The sophomore record for any artist is riddled with the anxiety of having to top the debut record, in proving one’s worth to be a continuing card-carrying member of the priority artist club, where big budgets and marketing campaigns flow in a guaranteed return on investment, because after all, it’s called the music business. The business of music often eats its young in the pressure of having to be as big as this one or that one – from how an artist looks to what press-worthy clique they are associated with – and then there is that thing called music, that also has to be as big as this one or that one. Enter New Zealand’s own Ella Marija Lani Yelich-O’Connor, better known as Lorde, who, at 16 years old, became a global sensation with her hit song “Royals”, a right-for-the-time crossover hit that received airplay across varying genres and put her in the history books as the youngest solo artist (and only New Zealander) to have a number-one single on the Billboard charts since 1987.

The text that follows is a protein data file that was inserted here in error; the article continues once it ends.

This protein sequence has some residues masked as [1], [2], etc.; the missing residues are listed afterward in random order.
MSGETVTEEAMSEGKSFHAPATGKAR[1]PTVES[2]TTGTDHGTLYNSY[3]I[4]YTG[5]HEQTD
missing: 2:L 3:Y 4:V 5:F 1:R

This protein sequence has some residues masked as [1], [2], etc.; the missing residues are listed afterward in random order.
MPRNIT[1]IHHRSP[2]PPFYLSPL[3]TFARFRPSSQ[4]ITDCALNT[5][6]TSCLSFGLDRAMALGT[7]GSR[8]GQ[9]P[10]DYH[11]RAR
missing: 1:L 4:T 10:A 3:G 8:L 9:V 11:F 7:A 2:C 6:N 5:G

While her debut record Pure Heroine had critical acclaim, the song “Royals” was what elevated her to “It Girl” status amongst pop music royalty. “Royals” was an ironic admonishment to her newly found acceptance amongst “pop royalty” and “cool kids club” lifestyle, that her other side of royalty outlook wanted nothing to do with in their “gold teeth, Grey Goose, trippin’ in the bathroom, ball gowns, trashin’ the hotel room… Cristal, Maybach, diamonds on your timepiece, Jet planes, islands, tigers on a gold leash” because, as she continued to profess on the track, “we don’t care, we aren’t caught up in your love affair, and we’ll never be royals, it don’t run in our blood, that kind of lux just ain’t for us, we crave a different kind of buzz”.